The result was so good that they released a track from that album in the first batch of MQA demonstration tracks. As soon as I heard it, I downloaded the album from 2L and listened to the whole thing. I've listened to it quite a few times since then, always with pleasure. In the conversion to MQA, "it changes from a kind of splashy, muddy CD sound to really quite open," Stuart told me. "And when you listen to that Nielson, some of the shorter tracks around 10, 11, and 12, it's astonishing how much reverberation was captured."

Please explain this notion of authenticity, or, as Stuart put it, "the definitive thing."
"Say I can go to a store and buy a 192 of this album," Stuart said. The file you end up with may not be—in fact probably isn't—the "flat" master the label signed off on. "We could go to stores today and find a lot of 96k content, and this is often or usually not the original master, because what labels are inclined to do is to produce a real master, and then they'll produce something from that from which they cut vinyl and then they'll make a separate deliverable for iTunes." A record company may ultimately deliver up to 50 different formats, Stuart said. "The iTunes spec means that a lot of the 96k [files] around that are at least one generation away from the masters."

Files may also be manipulated after they're released. "You can go to stores like HDTracks or High-Res Audio and you say, I'd like this bit of music, and you find it's available in DSD, quad DSD, DXD, 192, 96, or 48. And you think, 'OK, I'll buy the one with the biggest number.' But what we go for is the authentic one. Because typically what's happening is these retailers are sent a file, they could be sent an [88.2kHz version], and then they make all the DSD out of it because they can charge more for it." With MQA you can have confidence that the file was produced from the master the label or artist prefers. If the file is manipulated post-release, the MQA light won't shine.

In all that music, is there anything new?
Yes. For one thing, Warner is digitizing all those analog masters that were never digitized before. "And in the archives, there's a lot of what everybody would agree is high-resolution digital that has never been released."

So, once this project is finished and Sony and Universal have done their thing as planned, the bulk of the world's music catalog will be encoded and ready for streaming or download, in definitive versions, in just a few months.

When will I be able to stream or download it?
Aye, there's the rub: No one knows, not even Stuart. MQA's focus is on feeding MQA files back into the supply chain, he told me. It's up to the labels to decide whether and when to make them available for download or provide them to streaming services. So far, none of the major labels have announced their distribution plans.

You wrote streaming "services"—plural. So far as I know, Tidal is the only streaming service that has announced MQA support, right?
Right—but in future, other services are likely to start streaming MQA. "We sincerely hope there's going to be more than [just Tidal]," Stuart said. He seemed quite confident about this. "We're talking to many [streaming companies]."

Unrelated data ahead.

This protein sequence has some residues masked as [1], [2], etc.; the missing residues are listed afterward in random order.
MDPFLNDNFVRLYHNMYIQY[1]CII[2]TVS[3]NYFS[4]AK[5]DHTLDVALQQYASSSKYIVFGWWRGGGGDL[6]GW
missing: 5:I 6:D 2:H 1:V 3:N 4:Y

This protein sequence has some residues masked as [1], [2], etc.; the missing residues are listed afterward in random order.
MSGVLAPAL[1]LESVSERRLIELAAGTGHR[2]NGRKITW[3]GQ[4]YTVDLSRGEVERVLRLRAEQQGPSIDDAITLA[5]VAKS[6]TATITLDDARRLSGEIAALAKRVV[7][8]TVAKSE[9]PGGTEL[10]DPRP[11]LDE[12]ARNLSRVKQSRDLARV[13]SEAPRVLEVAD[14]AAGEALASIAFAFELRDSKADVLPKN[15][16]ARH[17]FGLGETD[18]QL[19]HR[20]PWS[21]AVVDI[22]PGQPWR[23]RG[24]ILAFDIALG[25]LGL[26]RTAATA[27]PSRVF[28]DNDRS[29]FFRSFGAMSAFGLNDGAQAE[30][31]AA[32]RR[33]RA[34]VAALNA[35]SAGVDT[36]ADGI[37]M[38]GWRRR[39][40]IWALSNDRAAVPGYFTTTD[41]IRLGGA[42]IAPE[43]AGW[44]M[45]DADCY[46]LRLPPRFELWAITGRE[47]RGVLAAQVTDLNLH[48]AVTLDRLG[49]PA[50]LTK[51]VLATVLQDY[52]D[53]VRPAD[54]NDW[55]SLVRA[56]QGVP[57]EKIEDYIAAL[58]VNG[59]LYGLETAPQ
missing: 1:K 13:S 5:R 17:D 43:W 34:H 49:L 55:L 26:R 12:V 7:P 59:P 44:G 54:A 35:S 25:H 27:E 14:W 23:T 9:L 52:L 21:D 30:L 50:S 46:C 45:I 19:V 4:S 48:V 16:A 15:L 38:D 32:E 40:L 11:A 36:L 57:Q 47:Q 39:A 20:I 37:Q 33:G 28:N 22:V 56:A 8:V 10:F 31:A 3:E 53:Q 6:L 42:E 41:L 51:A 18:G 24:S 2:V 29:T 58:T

Are they really transcoding all the music?
Yes, all of it, including what Stuart calls recorded music's "long tail," that big chunk of the catalog that's rarely played. "Spotify says they've got 40, 50 million songs and about 4 million have never been played, and another 4–5 million have only been played once," Stuart told me. He thinks it's important to make all those songs—and more—available even if no one's listening to them, because he thinks completeness is important. Streaming services are key to the industry's future because they can make the "long tail" available even if it's not practical or profitable to distribute in any other way. "In order to have it an effective streaming service, we really have to fill in the whole thing, particularly as MQA brings sound quality benefits with all music, and it brings the authenticity to all music, and it brings really practical benefits to the streamers in MQA format," Stuart told me.

"It's practical to think that we would have broken the back of all the music in the world by next spring."

Jason Victor Serinus's picture

Excellent interview. Invaluable. Thank you.

spacehound's picture

"The entire Warner Music catalog has been converted to MQA (yea, the whole thing)"
Quoted directly from Michael Lavorgna's report on Stereophile's 'associate' site AudioStream.
No mention of "Existing 24 bit masters" only So either Stuart lied or Lavorgna did.

michaelavorgna's picture

I was reporting, i.e. sharing what was said at the MQA RMAF 2016 press event.

I would suggest that there could be other options beyond "lying".

John Atkinson's picture
michaelavorgna wrote:
I would suggest that there could be other options beyond "lying".

Indeed there are.

I have been deleting messages that continue to accuse this magazine and its writers of "lying." This is a warning to those of you who continue to post such accusations. If you do so, I will eventually have no option but to block you from posting. You are guests on this site; please behave as such.

John Atkinson
Editor, Stereophile

spacehound's picture

I simply said either Stuart or Michael were. It's a simple binary choice and needs no other alternatives, which would be mere obfuscation as what Jim, you, and Michael say in the linked reports is quite clear.

And later stated that Michael would have no reason to, whereas, following the links from Jim to you and then from you to Michael clearly demonstrates that Stuart had changed his tune since Michael gave his original report.